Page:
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Unemployment: Young People

Volume 460: debated on Wednesday 23 May 2007

To ask the Secretary of State for Education and Skills (1) how many and what proportion of (a) 16-year-olds, (b) 17-year-olds, (c) 18-year-olds and (d) 19-year-olds were not in employment, education or training in England in each of the last three years; (138490)

(2) how many and what proportion of (a) 20-year-olds, (b) 21-year-olds, (c) 22-year-olds, (d) 23-year-olds and (e) 24-year-olds were not in employment, education or training in England in each of the last three years.

The following table gives the number and proportion of (a) 16, (b) 17 and (c) 18-year-olds not in education, employment or training (NEET) in England in each of the last three years for which figures are available. Comparable figures are not available for older ages.

End 2003

End 2004

End 2005

(a) Age 16

Number

53,000

53,000

51,000

Proportion (percentage)

8

8

8

(b) Age 17

Number

49,000

61,000

73,000

Proportion (percentage)

8

9

11

(c) Age 18

Number

83,000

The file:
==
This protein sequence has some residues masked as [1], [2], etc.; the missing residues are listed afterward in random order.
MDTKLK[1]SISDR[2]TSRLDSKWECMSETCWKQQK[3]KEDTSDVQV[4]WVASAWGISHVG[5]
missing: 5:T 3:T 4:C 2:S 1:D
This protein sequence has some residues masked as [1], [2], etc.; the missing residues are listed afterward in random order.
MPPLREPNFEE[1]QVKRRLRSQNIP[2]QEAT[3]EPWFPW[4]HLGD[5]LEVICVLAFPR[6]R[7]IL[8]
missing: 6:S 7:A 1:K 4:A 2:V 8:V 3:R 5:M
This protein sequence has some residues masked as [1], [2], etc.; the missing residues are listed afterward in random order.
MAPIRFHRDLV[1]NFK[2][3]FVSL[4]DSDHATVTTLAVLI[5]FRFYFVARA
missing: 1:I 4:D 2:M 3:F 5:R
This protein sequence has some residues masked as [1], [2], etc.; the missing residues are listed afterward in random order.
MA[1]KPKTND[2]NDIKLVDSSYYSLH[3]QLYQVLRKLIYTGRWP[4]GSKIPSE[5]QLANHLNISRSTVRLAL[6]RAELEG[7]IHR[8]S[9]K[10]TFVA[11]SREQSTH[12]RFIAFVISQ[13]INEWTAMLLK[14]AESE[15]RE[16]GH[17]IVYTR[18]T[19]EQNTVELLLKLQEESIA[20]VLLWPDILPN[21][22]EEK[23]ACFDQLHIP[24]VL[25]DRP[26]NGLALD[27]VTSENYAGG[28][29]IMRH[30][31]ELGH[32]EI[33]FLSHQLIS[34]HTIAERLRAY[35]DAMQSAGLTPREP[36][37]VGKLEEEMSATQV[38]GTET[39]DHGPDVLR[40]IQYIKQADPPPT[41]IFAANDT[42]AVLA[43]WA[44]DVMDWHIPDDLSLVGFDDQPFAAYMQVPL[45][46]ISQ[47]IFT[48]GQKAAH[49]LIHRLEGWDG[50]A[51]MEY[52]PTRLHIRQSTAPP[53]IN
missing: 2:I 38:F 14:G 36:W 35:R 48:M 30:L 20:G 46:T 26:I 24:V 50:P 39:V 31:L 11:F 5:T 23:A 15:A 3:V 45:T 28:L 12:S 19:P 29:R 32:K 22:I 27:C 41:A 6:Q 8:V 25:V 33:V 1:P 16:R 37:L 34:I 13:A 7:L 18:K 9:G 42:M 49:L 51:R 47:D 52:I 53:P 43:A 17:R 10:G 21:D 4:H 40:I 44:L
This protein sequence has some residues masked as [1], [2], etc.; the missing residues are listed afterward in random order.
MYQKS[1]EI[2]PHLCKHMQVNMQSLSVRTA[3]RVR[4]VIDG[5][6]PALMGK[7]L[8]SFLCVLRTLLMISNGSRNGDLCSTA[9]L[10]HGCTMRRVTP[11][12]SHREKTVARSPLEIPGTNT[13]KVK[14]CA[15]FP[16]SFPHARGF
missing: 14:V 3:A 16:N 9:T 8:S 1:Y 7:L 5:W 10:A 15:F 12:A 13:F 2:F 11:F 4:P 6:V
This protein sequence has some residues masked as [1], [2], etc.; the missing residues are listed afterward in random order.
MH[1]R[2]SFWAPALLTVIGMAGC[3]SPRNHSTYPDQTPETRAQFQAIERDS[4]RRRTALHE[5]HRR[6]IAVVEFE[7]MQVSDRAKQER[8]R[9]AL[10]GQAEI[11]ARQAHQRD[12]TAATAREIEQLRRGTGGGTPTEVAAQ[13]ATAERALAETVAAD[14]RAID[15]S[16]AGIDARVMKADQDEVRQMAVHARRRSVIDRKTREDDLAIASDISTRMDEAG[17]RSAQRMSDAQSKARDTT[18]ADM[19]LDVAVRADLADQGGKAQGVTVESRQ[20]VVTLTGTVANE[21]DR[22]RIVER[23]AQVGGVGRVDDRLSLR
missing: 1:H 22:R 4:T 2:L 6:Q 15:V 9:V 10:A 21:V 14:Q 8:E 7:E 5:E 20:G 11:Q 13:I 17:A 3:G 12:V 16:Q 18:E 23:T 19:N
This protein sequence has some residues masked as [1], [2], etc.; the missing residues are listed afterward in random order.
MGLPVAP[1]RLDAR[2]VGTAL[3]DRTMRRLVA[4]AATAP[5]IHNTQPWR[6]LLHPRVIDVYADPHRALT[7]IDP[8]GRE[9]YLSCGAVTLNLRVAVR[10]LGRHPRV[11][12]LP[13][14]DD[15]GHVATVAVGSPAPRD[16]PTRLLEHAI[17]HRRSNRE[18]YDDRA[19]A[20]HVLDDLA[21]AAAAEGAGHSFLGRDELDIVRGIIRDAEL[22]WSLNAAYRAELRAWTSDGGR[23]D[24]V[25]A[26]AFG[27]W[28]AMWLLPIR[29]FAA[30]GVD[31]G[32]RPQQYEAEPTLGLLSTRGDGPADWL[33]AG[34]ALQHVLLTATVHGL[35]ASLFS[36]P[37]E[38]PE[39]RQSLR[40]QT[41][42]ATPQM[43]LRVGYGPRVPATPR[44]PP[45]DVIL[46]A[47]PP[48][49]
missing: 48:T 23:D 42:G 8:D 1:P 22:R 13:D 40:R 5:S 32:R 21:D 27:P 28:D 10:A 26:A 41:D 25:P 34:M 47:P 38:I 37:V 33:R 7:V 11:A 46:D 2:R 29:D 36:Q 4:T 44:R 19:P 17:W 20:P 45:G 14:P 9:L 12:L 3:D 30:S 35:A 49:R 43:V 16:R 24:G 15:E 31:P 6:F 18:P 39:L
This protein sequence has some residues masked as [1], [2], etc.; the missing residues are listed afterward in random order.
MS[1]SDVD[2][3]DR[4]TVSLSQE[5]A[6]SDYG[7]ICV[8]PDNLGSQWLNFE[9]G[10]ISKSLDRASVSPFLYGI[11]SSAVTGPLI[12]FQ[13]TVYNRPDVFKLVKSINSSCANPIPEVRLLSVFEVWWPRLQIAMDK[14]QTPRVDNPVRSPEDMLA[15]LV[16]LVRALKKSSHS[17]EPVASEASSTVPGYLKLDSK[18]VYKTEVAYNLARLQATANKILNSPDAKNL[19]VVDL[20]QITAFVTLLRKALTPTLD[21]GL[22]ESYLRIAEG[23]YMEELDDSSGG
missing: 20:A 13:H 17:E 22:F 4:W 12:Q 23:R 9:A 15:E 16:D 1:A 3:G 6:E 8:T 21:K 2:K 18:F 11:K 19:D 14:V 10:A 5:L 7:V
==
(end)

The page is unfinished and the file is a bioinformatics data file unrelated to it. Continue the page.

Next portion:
83,000

96,000

Proportion (percentage)

13

13

14

Record numbers of 16-year-olds are in full-time education. But, we recognise the need to take action to reduce the proportion of young people not in any form of education, employment or training, and have set ourselves a very challenging target to get the proportion down to 8 per cent. by 2010.

It is vital that all young people gain the essential skills and qualifications so that they are better prepared for getting on and success in life. Our 14-19 reforms will ensure there are suitable routes through the education and training system in place for every young person.

To keep them in learning, we need to help them tackle the other issues in their lives that might cause them to leave which we are doing through our Every Child Matters reforms.